I've used super‑hold hairspray to fix pencil sketches, and I think it would fix map annotations. But I would still treat with WaterSeal because the maps would be subjected to more moisture than my sketches. I wouldn't light a match too close to a map treated with either substance because they are probably equally flammable.
Do the waterproofing outside on the driveway or in the garage with the door open. Coat both sides of the map with waterproofing. I use a sponge brush for the Thompson's. And I make annotations in pencil or permanent marker, so after I annotate a trip, I redo the waterproofing.
President, Medicine River Canoe Club
Great Falls, Montana
Thanks, Lynda. Great idea!
But was this what Bill was looking for?
Waterproofing Maps — The Answer Found!
THANK YOU SO MUCH! YES, it was Thompson's WaterSeal! I would never have thought of that without you, and this is something you might want to let everyone in on.
You're welcome, Bill. I'm glad things have worked out. (I have plenty of "old fart" moments myself, after all.) But I can't take any of the credit. That belongs to Lynda.
And Lynda has some more good ideas, too…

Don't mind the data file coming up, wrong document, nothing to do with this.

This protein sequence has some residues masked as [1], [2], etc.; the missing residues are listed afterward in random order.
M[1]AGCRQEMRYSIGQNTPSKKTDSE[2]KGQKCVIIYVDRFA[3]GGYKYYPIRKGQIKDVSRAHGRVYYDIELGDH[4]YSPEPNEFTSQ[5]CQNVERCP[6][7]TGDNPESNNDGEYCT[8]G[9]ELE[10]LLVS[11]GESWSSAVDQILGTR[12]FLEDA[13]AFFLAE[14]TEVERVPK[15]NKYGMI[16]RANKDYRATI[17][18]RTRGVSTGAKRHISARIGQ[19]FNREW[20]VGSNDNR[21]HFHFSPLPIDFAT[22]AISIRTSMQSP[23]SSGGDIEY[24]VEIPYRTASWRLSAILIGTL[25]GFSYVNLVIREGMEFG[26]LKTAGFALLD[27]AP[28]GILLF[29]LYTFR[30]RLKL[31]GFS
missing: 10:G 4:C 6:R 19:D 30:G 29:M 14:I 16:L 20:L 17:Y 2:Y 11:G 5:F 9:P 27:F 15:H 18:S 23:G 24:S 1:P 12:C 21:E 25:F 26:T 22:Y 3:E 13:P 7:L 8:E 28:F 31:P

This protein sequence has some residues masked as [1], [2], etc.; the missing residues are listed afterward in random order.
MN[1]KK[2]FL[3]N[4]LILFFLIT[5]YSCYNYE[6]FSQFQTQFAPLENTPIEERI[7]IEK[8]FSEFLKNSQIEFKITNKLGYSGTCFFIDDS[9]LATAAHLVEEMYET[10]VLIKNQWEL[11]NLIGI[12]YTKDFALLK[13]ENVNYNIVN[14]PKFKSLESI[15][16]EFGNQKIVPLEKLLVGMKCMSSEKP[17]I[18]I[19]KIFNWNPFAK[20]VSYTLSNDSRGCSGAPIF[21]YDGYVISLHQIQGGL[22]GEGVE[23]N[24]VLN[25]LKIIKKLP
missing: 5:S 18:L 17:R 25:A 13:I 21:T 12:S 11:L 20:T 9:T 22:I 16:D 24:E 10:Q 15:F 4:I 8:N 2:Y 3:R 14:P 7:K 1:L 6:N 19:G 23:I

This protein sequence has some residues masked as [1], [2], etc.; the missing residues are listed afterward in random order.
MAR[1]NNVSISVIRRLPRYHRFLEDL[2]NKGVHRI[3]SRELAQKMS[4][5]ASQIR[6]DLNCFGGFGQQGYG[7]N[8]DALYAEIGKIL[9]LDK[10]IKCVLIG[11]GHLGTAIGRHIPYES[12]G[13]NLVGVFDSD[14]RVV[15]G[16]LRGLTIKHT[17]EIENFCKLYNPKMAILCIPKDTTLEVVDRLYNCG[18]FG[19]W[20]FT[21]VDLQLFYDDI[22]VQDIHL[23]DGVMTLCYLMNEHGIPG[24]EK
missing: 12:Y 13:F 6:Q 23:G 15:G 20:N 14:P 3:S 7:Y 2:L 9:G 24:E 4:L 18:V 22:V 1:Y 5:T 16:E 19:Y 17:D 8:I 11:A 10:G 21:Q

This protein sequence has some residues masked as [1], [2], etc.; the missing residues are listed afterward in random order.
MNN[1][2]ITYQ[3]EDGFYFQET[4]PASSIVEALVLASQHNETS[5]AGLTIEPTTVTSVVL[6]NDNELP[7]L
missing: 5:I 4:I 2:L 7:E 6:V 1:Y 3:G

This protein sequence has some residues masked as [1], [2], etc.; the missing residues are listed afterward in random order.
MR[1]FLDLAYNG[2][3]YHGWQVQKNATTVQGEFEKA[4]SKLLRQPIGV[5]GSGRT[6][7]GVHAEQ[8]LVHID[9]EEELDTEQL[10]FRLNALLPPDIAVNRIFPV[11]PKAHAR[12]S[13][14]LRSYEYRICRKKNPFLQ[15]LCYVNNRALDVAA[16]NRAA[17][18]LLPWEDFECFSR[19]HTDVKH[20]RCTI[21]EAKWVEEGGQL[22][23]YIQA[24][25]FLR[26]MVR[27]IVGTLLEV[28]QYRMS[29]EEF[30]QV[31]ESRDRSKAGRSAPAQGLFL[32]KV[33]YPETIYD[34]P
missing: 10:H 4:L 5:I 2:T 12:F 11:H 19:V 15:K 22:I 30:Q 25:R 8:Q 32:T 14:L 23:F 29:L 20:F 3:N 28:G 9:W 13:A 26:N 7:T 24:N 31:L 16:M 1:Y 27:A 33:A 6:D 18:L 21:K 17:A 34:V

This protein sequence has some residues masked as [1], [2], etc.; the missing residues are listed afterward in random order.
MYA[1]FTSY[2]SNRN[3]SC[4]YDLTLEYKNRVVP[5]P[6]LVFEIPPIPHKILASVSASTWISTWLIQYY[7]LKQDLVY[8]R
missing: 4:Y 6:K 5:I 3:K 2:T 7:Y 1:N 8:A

Making Your Own River Trip Strip Maps
You're absolutely right about taking paper maps and compass along on paddling trips. I get good topo maps from the store, scan the parts we need, print them on good paper using a color printer, trim the edges, and tape or glue them together in sequential order. I note hazards, camps, portages, hike stops, etc. Then I lay the map out on the floor of the garage and brush or spray both sides with WaterSeal. After the strip map is dry, I fold it to the correct size to fit in my bag or map case.
Friends with whom I taught canoe classes turned me on to this idea years ago. And before they moved away, they gave my husband and me a gift of their old maps complete with notes of highlights of previous years' excursions. We still use their maps, adding notes from our trips, and we have passed copies along to any paddling friends who ask.
The GPS comes along and is valuable for locating position, planning stops and figuring out arrival times at camp — when it works. But the maps are my primary go‑to source for staying found on paddling trips. And the waterproofing trick has kept them clean and readable and dry.
Another great idea, Lynda. What a wonderful present your friends gave you!